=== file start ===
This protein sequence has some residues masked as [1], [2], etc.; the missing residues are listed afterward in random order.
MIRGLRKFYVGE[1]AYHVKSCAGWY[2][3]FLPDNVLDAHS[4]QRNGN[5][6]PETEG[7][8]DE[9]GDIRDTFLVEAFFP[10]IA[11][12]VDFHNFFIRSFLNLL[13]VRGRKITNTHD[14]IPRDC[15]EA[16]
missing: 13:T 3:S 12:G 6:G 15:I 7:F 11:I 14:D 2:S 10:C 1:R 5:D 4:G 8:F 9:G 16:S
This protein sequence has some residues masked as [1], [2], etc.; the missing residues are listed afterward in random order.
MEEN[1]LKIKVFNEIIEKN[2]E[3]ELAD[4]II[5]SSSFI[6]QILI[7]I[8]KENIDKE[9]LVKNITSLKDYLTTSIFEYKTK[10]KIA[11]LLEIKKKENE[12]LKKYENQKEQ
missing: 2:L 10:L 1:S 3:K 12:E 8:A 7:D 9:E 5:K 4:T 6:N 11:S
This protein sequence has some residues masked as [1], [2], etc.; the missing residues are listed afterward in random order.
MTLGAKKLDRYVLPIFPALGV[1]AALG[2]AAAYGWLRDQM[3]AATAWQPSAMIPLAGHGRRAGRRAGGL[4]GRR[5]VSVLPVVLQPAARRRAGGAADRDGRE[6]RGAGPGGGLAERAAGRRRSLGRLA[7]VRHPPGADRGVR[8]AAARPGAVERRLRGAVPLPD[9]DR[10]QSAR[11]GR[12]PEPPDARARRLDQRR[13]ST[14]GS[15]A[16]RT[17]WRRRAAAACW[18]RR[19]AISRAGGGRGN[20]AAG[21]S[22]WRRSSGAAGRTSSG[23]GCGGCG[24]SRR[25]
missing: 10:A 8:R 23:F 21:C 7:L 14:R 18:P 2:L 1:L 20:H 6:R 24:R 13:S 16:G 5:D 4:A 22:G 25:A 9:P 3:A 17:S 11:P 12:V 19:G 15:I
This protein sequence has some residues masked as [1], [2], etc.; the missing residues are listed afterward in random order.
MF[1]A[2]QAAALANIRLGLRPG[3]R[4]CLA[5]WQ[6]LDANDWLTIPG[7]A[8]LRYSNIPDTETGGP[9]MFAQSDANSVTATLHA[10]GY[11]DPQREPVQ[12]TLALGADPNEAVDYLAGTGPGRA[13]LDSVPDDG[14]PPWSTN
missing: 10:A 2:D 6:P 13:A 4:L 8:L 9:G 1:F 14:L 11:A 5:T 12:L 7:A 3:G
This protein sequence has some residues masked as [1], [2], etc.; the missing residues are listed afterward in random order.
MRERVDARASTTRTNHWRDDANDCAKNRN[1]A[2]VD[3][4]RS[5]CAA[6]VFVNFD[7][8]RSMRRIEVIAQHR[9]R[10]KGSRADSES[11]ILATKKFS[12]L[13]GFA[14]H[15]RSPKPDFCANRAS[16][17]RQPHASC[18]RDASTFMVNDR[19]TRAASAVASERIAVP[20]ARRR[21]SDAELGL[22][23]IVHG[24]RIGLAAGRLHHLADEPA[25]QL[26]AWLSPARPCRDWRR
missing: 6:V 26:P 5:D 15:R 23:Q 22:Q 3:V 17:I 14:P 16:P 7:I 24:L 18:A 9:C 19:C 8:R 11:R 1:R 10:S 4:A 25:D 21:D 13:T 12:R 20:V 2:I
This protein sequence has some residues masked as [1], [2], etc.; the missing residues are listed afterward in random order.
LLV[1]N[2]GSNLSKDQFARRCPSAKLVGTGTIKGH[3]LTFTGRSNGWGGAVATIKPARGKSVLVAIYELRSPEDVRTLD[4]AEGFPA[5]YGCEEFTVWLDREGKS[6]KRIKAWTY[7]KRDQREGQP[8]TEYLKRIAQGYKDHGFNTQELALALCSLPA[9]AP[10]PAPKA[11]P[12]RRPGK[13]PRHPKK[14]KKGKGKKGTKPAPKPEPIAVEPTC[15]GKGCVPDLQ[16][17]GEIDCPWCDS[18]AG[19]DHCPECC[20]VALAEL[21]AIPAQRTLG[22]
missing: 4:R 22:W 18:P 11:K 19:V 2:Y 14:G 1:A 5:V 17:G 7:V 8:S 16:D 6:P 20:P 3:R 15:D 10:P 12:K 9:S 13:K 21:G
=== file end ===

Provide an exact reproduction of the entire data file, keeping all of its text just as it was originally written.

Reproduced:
This protein sequence has some residues masked as [1], [2], etc.; the missing residues are listed afterward in random order.
MIRGLRKFYVGE[1]AYHVKSCAGWY[2][3]FLPDNVLDAHS[4]QRNGN[5][6]PETEG[7][8]DE[9]GDIRDTFLVEAFFP[10]IA[11][12]VDFHNFFIRSFLNLL[13]VRGRKITNTHD[14]IPRDC[15]EA[16]
missing: 13:T 3:S 12:G 6:G 15:I 7:F 11:I 14:D 2:S 10:C 1:R 5:D 4:G 8:F 9:G 16:S
This protein sequence has some residues masked as [1], [2], etc.; the missing residues are listed afterward in random order.
MEEN[1]LKIKVFNEIIEKN[2]E[3]ELAD[4]II[5]SSSFI[6]QILI[7]I[8]KENIDKE[9]LVKNITSLKDYLTTSIFEYKTK[10]KIA[11]LLEIKKKENE[12]LKKYENQKEQ
missing: 2:L 10:L 1:S 3:K 12:E 8:A 7:D 9:E 5:K 4:T 6:N 11:S
This protein sequence has some residues masked as [1], [2], etc.; the missing residues are listed afterward in random order.
MTLGAKKLDRYVLPIFPALGV[1]AALG[2]AAAYGWLRDQM[3]AATAWQPSAMIPLAGHGRRAGRRAGGL[4]GRR[5]VSVLPVVLQPAARRRAGGAADRDGRE[6]RGAGPGGGLAERAAGRRRSLGRLA[7]VRHPPGADRGVR[8]AAARPGAVERRLRGAVPLPD[9]DR[10]QSAR[11]GR[12]PEPPDARARRLDQRR[13]ST[14]GS[15]A[16]RT[17]WRRRAAAACW[18]RR[19]AISRAGGGRGN[20]AAG[21]S[22]WRRSSGAAGRTSSG[23]GCGGCG[24]SRR[25]
missing: 10:A 8:R 23:F 21:C 7:L 14:R 18:P 2:L 1:L 20:H 6:R 24:R 13:S 16:G 5:D 4:A 22:G 25:A 9:P 3:A 17:S 11:P 12:V 19:G 15:I
This protein sequence has some residues masked as [1], [2], etc.; the missing residues are listed afterward in random order.
MF[1]A[2]QAAALANIRLGLRPG[3]R[4]CLA[5]WQ[6]LDANDWLTIPG[7]A[8]LRYSNIPDTETGGP[9]MFAQSDANSVTATLHA[10]GY[11]DPQREPVQ[12]TLALGADPNEAVDYLAGTGPGRA[13]LDSVPDDG[14]PPWSTN
missing: 10:A 2:D 6:P 13:A 4:L 8:L 9:G 1:F 14:L 11:A 5:T 12:L 7:A 3:G
This protein sequence has some residues masked as [1], [2], etc.; the missing residues are listed afterward in random order.
MRERVDARASTTRTNHWRDDANDCAKNRN[1]A[2]VD[3][4]RS[5]CAA[6]VFVNFD[7][8]RSMRRIEVIAQHR[9]R[10]KGSRADSES[11]ILATKKFS[12]L[13]GFA[14]H[15]RSPKPDFCANRAS[16][17]RQPHASC[18]RDASTFMVNDR[19]TRAASAVASERIAVP[20]ARRR[21]SDAELGL[22][23]IVHG[24]RIGLAAGRLHHLADEPA[25]QL[26]AWLSPARPCRDWRR
missing: 6:V 26:P 5:D 15:R 23:Q 22:Q 3:V 17:I 14:P 16:P 7:I 24:L 18:A 9:C 19:C 8:R 11:R 1:R 10:S 4:A 25:D 21:D 13:T 12:R 20:V 2:I
This protein sequence has some residues masked as [1], [2], etc.; the missing residues are listed afterward in random order.
LLV[1]N[2]GSNLSKDQFARRCPSAKLVGTGTIKGH[3]LTFTGRSNGWGGAVATIKPARGKSVLVAIYELRSPEDVRTLD[4]AEGFPA[5]YGCEEFTVWLDREGKS[6]KRIKAWTY[7]KRDQREGQP[8]TEYLKRIAQGYKDHGFNTQELALALCSLPA[9]AP[10]PAPKA[11]P[12]RRPGK[13]PRHPKK[14]KKGKGKKGTKPAPKPEPIAVEPTC[15]GKGCVPDLQ[16][17]GEIDCPWCDS[18]AG[19]DHCPECC[20]VALAEL[21]AIPAQRTLG[22]
missing: 4:R 22:W 18:P 11:K 19:V 2:Y 14:G 1:A 5:V 17:G 7:V 8:S 16:D 6:P 20:P 3:R 15:D 10:P 12:K 9:S 13:K 21:G